New results from the Framingham Heart Study reinforce a reassuring trend—the risk of dementia is decreasing for many older people.
The Framingham Heart Study has been tracking the health and well-being of several thousand people in Framingham, Massachusetts, since 1948. It found that over the past 30 years, the risk of dementia has been going down by almost 20 percent every decade.
There are two likely reasons why. First, earlier detection and better treatment for cardiovascular disease may be reducing damage to the brain from vascular diseases. Second, more education may be helping individuals build a cognitive reserve that can help delay the onset of dementia and disability.
Dementia is a frightening and uncompromising condition. Existing treatments are inadequate and no “magic bullet” is available to protect us. These new results remind us, however, that there is hope on the horizon. And you can make choices today to reduce your risks. Take the first steps to protect your cognitive vitality and support the Alzheimer’s Drug Discovery Foundation in our work to rapidly accelerate the discovery of drugs to prevent, treat, and cure Alzheimer's and related dementias.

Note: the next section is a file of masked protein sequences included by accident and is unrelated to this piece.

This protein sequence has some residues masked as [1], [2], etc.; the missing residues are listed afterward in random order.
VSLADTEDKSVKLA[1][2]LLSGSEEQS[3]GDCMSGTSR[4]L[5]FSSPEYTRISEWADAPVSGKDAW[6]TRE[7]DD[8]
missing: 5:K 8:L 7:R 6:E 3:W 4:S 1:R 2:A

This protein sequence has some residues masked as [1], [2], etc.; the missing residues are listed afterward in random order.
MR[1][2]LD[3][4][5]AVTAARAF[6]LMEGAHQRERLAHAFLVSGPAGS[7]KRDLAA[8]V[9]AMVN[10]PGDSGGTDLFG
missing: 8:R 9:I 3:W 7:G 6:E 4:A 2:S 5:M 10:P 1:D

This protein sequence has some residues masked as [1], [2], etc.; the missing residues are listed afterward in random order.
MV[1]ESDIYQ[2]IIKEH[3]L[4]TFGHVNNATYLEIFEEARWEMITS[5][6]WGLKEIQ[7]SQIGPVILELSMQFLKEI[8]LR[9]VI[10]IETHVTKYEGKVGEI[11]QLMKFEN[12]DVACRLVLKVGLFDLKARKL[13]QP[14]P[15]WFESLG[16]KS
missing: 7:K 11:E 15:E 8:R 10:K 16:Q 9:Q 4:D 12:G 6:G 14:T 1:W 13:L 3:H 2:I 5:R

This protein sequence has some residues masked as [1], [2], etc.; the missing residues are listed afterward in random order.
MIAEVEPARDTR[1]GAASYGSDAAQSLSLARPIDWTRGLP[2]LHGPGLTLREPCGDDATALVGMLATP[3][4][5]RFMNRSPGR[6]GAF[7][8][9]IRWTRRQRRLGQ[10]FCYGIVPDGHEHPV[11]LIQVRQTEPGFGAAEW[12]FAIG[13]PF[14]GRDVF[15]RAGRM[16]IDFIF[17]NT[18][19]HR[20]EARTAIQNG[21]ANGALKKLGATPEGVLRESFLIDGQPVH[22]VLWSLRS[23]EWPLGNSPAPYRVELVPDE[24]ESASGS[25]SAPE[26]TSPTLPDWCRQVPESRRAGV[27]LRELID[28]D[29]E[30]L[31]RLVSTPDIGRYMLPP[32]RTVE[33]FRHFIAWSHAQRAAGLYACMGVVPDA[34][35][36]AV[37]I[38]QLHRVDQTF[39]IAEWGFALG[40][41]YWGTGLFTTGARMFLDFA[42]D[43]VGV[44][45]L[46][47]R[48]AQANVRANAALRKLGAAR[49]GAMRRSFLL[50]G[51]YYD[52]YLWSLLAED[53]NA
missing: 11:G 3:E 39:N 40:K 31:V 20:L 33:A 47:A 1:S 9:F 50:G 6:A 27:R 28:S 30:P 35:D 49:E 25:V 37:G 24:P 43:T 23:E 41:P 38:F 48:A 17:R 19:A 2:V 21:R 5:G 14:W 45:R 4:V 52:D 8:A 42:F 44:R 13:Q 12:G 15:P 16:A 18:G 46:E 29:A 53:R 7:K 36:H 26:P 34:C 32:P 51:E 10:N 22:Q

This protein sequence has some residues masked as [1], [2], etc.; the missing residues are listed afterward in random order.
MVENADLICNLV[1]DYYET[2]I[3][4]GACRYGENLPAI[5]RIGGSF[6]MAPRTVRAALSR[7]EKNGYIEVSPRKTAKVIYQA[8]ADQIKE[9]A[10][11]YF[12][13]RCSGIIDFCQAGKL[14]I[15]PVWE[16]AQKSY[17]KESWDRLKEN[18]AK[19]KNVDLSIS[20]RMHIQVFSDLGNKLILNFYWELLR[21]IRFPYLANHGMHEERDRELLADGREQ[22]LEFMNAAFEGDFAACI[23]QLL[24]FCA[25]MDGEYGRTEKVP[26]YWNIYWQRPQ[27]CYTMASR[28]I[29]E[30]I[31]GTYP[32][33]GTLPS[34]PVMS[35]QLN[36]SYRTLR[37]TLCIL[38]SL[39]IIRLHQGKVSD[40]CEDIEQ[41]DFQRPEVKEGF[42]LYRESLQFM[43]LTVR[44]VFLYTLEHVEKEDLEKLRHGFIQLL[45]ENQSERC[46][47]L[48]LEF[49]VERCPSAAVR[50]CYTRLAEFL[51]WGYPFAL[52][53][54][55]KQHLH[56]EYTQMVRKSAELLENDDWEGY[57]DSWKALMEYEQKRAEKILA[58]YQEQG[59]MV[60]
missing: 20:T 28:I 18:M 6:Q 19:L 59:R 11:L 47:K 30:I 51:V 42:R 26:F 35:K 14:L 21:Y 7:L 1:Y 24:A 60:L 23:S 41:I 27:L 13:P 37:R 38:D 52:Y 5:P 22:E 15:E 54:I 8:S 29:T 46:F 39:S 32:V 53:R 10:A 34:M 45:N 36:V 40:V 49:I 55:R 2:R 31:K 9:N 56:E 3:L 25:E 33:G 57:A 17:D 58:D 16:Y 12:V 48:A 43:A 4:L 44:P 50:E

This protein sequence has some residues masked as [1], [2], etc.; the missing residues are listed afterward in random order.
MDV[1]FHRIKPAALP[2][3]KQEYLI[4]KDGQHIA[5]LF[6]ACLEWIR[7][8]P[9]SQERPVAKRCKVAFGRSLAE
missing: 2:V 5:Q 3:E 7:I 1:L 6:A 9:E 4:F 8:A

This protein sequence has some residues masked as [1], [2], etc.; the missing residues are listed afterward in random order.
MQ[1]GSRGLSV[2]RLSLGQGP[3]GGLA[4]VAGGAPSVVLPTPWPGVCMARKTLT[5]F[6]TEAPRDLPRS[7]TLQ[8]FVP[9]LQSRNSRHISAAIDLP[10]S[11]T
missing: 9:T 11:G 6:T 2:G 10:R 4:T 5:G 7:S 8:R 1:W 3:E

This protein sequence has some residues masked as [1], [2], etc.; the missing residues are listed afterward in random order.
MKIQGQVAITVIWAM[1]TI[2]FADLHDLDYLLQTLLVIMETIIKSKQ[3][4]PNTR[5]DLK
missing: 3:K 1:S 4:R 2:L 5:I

Photo: Sam Greenhalgh
Dr. Penny Dacks was previously the Director of Aging and Alzheimer’s Disease Prevention at the Alzheimer's Drug Discovery Foundation. She was trained in neuroscience at the Mount Sinai School of Medicine, the University of Arizona, and Queen's University (Canada) with individual fellowships from the National Institute of Health, the Evelyn F. McKnight Brain Research Foundation, the ARCS Foundation and the Hilda and Preston Davis Foundation. She has authored over 18 peer-reviewed scientific articles and is a member of the Society for Neuroscience, the Gerontological Society of America, the Endocrine Society and the Association for Women in Science.
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